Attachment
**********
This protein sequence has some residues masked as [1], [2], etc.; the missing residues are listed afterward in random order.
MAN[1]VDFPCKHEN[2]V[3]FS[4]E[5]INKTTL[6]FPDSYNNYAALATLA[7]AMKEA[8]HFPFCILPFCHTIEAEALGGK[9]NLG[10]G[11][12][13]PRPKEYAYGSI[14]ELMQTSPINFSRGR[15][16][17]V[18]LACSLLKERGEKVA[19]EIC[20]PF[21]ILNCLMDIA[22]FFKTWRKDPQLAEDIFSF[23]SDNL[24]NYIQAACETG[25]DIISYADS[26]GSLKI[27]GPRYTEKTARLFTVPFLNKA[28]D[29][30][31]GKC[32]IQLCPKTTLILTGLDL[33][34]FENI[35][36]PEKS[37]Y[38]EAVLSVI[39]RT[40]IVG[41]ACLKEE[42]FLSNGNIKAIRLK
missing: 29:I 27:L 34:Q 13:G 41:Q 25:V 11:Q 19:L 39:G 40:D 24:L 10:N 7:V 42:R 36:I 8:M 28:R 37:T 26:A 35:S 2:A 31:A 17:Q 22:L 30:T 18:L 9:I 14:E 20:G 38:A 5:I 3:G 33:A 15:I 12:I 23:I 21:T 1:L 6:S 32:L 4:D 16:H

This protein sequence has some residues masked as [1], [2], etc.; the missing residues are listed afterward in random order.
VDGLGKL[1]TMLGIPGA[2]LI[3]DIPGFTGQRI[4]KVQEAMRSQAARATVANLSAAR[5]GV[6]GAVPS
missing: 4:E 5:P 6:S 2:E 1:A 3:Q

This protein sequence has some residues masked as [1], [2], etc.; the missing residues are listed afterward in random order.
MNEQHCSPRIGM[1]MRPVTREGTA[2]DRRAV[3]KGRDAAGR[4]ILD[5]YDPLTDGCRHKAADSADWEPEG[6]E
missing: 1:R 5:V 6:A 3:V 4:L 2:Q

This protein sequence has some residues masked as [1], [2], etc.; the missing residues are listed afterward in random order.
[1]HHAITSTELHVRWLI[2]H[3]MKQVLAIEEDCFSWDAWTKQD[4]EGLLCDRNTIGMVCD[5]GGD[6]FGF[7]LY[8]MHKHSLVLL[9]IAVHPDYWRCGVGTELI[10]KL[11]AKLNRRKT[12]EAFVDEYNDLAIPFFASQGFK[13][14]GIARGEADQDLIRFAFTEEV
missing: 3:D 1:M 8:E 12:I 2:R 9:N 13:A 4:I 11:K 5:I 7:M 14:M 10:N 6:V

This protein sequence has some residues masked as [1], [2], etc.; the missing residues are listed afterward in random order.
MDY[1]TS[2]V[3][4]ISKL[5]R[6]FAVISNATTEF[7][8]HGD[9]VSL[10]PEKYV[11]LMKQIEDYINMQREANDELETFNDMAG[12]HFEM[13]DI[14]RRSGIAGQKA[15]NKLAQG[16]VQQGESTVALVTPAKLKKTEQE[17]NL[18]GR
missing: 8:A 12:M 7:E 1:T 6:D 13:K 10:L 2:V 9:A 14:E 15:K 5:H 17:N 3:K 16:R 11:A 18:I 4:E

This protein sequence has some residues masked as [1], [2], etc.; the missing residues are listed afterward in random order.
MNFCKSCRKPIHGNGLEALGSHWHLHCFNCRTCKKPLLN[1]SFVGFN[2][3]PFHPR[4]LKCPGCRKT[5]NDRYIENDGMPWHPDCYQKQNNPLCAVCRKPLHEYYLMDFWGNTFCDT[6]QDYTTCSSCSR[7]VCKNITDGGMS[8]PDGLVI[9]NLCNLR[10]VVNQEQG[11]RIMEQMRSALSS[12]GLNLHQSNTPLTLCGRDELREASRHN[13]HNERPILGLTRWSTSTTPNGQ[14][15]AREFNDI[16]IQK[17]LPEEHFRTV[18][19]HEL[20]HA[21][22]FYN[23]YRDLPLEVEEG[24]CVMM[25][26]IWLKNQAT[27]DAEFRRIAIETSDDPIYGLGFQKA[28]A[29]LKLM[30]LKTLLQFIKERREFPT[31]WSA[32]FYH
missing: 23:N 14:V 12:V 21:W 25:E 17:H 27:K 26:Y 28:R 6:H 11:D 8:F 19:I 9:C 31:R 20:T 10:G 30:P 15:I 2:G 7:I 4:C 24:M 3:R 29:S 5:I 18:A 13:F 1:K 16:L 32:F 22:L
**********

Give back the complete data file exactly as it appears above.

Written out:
This protein sequence has some residues masked as [1], [2], etc.; the missing residues are listed afterward in random order.
MAN[1]VDFPCKHEN[2]V[3]FS[4]E[5]INKTTL[6]FPDSYNNYAALATLA[7]AMKEA[8]HFPFCILPFCHTIEAEALGGK[9]NLG[10]G[11][12][13]PRPKEYAYGSI[14]ELMQTSPINFSRGR[15][16][17]V[18]LACSLLKERGEKVA[19]EIC[20]PF[21]ILNCLMDIA[22]FFKTWRKDPQLAEDIFSF[23]SDNL[24]NYIQAACETG[25]DIISYADS[26]GSLKI[27]GPRYTEKTARLFTVPFLNKA[28]D[29][30][31]GKC[32]IQLCPKTTLILTGLDL[33][34]FENI[35][36]PEKS[37]Y[38]EAVLSVI[39]RT[40]IVG[41]ACLKEE[42]FLSNGNIKAIRLK
missing: 29:I 27:L 34:Q 13:G 41:Q 25:V 11:Q 19:L 39:G 40:D 24:L 10:N 7:V 42:R 36:I 8:M 28:R 37:T 26:A 35:S 2:A 31:A 17:Q 22:L 30:T 18:L 9:I 14:E 20:G 38:A 5:I 3:G 33:A 15:I 12:I 23:I 21:T 1:L 6:S 32:L 4:D 16:H

This protein sequence has some residues masked as [1], [2], etc.; the missing residues are listed afterward in random order.
VDGLGKL[1]TMLGIPGA[2]LI[3]DIPGFTGQRI[4]KVQEAMRSQAARATVANLSAAR[5]GV[6]GAVPS
missing: 4:E 5:P 6:S 2:E 1:A 3:Q

This protein sequence has some residues masked as [1], [2], etc.; the missing residues are listed afterward in random order.
MNEQHCSPRIGM[1]MRPVTREGTA[2]DRRAV[3]KGRDAAGR[4]ILD[5]YDPLTDGCRHKAADSADWEPEG[6]E
missing: 1:R 5:V 6:A 3:V 4:L 2:Q

This protein sequence has some residues masked as [1], [2], etc.; the missing residues are listed afterward in random order.
[1]HHAITSTELHVRWLI[2]H[3]MKQVLAIEEDCFSWDAWTKQD[4]EGLLCDRNTIGMVCD[5]GGD[6]FGF[7]LY[8]MHKHSLVLL[9]IAVHPDYWRCGVGTELI[10]KL[11]AKLNRRKT[12]EAFVDEYNDLAIPFFASQGFK[13][14]GIARGEADQDLIRFAFTEEV
missing: 3:D 1:M 8:E 12:I 2:R 9:N 13:A 4:I 11:K 5:I 7:M 14:M 10:N 6:V

This protein sequence has some residues masked as [1], [2], etc.; the missing residues are listed afterward in random order.
MDY[1]TS[2]V[3][4]ISKL[5]R[6]FAVISNATTEF[7][8]HGD[9]VSL[10]PEKYV[11]LMKQIEDYINMQREANDELETFNDMAG[12]HFEM[13]DI[14]RRSGIAGQKA[15]NKLAQG[16]VQQGESTVALVTPAKLKKTEQE[17]NL[18]GR
missing: 8:A 12:M 7:E 1:T 6:D 13:K 10:L 2:V 9:A 14:E 15:K 5:H 17:N 3:K 16:R 11:A 18:I 4:E

This protein sequence has some residues masked as [1], [2], etc.; the missing residues are listed afterward in random order.
MNFCKSCRKPIHGNGLEALGSHWHLHCFNCRTCKKPLLN[1]SFVGFN[2][3]PFHPR[4]LKCPGCRKT[5]NDRYIENDGMPWHPDCYQKQNNPLCAVCRKPLHEYYLMDFWGNTFCDT[6]QDYTTCSSCSR[7]VCKNITDGGMS[8]PDGLVI[9]NLCNLR[10]VVNQEQG[11]RIMEQMRSALSS[12]GLNLHQSNTPLTLCGRDELREASRHN[13]HNERPILGLTRWSTSTTPNGQ[14][15]AREFNDI[16]IQK[17]LPEEHFRTV[18][19]HEL[20]HA[21][22]FYN[23]YRDLPLEVEEG[24]CVMM[25][26]IWLKNQAT[27]DAEFRRIAIETSDDPIYGLGFQKA[28]A[29]LKLM[30]LKTLLQFIKERREFPT[31]WSA[32]FYH
missing: 23:N 14:V 12:V 21:W 25:E 17:H 27:K 26:Y 28:R 6:H 11:D 8:F 19:I 9:C 31:R 20:T 10:G 30:P 15:I 2:G 7:I 4:C 24:M 3:R 29:S 5:I 18:A 13:F 1:K 16:L 32:F 22:L